Nerd Guru

Because technical people need good soft skills to get ahead.

Tuesday, December 19, 2006

Troubleshooting Techniques: Wrath of Khan Anecdote

Star Trek II: The Wrath of Khan is generally considered to be the best film in the series. The first movie was little more than a knee jerk reaction by Paramount Pictures to the success of Star Wars. It featured kooky light blue jumpsuit uniforms and thinly combined two recycled plots from the original series. Before it really got started, the first film almost grounded the entire franchise, but The Wrath of Khan changed that. It fixed many of the visually distracting aspects of its predecessor and told an original story that was an extension of a popular episode from the television run, resurrecting a classic villain in the process. You may already have known all this and even if you did not, you are probably asking yourself, “What does this have to do with troubleshooting?” A lot, it turns out.

As the film starts, Khan - a genetically engineered evil genius portrayed by Ricardo Mantalban - escapes his exile on a dead planet blaming our hero, James T. Kirk (William Shatner, of course), for the passing of his wife while they were marooned. Seeking revenge, Khan commandeers the starship Reliant, a member of the Federation fleet that Kirk serves. He then sets a trap by sending a distress signal, knowing Kirk and the Enterprise will respond. Thinking the Reliant to be a friendly ship, Kirk is completely surprised when he is attacked and only when the Enterprise is seemingly disabled does Khan reveal himself. He then demands that Kirk hand over the plans for the Genesis Device, a terraforming apparatus that can be utilized as a weapon of mass destruction. With the lives of his crew in his hands and facing a brilliant madman, what does Kirk do? He applies classic troubleshooting techniques.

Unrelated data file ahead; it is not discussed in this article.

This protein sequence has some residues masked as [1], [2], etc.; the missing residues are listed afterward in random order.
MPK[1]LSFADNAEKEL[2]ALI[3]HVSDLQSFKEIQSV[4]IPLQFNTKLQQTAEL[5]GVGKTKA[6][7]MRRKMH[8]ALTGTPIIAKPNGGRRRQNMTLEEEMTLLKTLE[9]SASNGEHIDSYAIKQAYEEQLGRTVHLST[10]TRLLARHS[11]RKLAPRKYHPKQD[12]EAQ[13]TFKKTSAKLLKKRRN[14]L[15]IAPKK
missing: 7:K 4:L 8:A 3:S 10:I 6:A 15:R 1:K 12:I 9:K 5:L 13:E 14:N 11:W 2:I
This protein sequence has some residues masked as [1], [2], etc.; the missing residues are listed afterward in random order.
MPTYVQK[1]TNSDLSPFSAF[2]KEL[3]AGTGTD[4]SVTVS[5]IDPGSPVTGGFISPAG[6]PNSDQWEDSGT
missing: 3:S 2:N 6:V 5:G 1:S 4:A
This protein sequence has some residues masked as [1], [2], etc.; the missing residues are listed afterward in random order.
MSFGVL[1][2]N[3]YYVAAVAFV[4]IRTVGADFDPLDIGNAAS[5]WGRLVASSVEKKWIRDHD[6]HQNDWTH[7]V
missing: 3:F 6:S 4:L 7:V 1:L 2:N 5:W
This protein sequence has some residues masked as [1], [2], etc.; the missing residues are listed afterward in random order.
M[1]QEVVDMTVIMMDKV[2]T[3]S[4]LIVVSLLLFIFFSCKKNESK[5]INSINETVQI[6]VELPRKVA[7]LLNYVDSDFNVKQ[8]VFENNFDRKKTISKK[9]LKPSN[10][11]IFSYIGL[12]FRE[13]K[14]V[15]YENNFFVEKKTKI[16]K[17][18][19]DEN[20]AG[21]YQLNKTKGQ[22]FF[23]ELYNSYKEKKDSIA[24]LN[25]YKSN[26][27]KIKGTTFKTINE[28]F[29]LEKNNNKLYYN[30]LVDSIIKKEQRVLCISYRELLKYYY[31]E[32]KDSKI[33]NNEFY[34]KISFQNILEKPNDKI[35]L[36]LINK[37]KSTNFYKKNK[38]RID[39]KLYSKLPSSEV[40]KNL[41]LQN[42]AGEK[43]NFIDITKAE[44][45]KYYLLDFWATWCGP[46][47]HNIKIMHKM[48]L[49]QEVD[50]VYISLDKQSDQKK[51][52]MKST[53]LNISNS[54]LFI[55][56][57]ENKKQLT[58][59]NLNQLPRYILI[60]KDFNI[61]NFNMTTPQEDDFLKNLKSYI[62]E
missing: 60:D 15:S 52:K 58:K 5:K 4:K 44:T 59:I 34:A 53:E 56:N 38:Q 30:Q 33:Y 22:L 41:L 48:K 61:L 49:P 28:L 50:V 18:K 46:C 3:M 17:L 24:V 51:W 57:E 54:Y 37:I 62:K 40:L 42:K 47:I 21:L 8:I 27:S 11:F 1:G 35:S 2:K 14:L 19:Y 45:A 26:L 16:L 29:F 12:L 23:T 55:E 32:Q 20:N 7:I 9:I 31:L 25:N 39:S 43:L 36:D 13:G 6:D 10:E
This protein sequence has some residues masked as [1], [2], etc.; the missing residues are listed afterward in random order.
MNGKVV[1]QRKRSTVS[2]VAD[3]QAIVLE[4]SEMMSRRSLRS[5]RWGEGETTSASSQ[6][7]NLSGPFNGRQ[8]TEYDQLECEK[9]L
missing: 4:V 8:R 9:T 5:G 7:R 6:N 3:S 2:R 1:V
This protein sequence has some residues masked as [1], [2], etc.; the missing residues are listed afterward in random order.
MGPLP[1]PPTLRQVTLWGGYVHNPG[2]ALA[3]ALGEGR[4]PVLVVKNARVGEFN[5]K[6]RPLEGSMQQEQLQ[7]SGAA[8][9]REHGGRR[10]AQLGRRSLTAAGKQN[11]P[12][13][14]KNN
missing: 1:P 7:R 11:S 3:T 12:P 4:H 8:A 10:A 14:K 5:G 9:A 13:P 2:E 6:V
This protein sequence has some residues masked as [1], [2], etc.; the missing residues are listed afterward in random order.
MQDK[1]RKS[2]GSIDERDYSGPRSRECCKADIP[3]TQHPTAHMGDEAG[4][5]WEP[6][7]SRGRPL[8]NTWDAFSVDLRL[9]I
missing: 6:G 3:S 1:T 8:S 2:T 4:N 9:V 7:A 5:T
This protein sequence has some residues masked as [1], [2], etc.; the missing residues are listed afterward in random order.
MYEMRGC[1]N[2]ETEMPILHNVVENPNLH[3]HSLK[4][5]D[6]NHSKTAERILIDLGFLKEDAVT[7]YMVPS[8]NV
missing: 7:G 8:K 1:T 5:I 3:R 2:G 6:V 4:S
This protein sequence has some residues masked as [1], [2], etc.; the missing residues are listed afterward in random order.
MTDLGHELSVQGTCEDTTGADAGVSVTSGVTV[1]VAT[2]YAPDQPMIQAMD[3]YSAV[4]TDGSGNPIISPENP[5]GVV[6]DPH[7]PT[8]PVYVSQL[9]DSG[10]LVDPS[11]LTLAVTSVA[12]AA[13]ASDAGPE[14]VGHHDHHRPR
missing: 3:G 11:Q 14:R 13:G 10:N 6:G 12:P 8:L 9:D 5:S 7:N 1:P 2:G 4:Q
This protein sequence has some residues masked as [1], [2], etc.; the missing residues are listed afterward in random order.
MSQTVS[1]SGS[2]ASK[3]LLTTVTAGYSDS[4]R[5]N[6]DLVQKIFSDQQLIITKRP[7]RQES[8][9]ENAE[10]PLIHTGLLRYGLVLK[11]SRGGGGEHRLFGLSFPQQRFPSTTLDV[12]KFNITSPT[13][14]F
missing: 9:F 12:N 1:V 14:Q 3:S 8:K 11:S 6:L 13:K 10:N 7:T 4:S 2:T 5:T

At this critical point, Kirk realizes the three elements that are critical to any troubleshooting situation. The first is knowledge. He possesses an understanding of how starships work that Khan does not, which he can use to his advantage. Next is access. Based on his credentials as an Admiral, Kirk has security clearance that others do not that gives him a wider array of choices with which to remedy his predicament. The final element is creativity. Taking into account the first two elements, Kirk comes up with a solution that is out of the norm.

If you are a Star Trek fan, you are aware of what happened next. Kirk knows that each ship in the star fleet contains a security access prefix code that controls who can issue instructions to each ships computer system. He uses his heightened status within the star fleet military to obtain this code for Reliant. Finally, after obtaining the code, he uses it to send Reliant instructions to lower its shields, enabling Kirk and the Enterprise to launch a successful surprise counterattack. This forces Reliant to retreat and allows Kirk to escape for the second half of the movie. In the Director’s Edition of The Wrath of Khan, Kirk later says, “We’re alive only because I knew something about these ships that he didn’t.” Knowledge, access, and creativity are all fundamental pieces of troubleshooting demonstrated nicely in this example.

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posted by Pete Johnson @ 9:10 PM   0 comments links to this post

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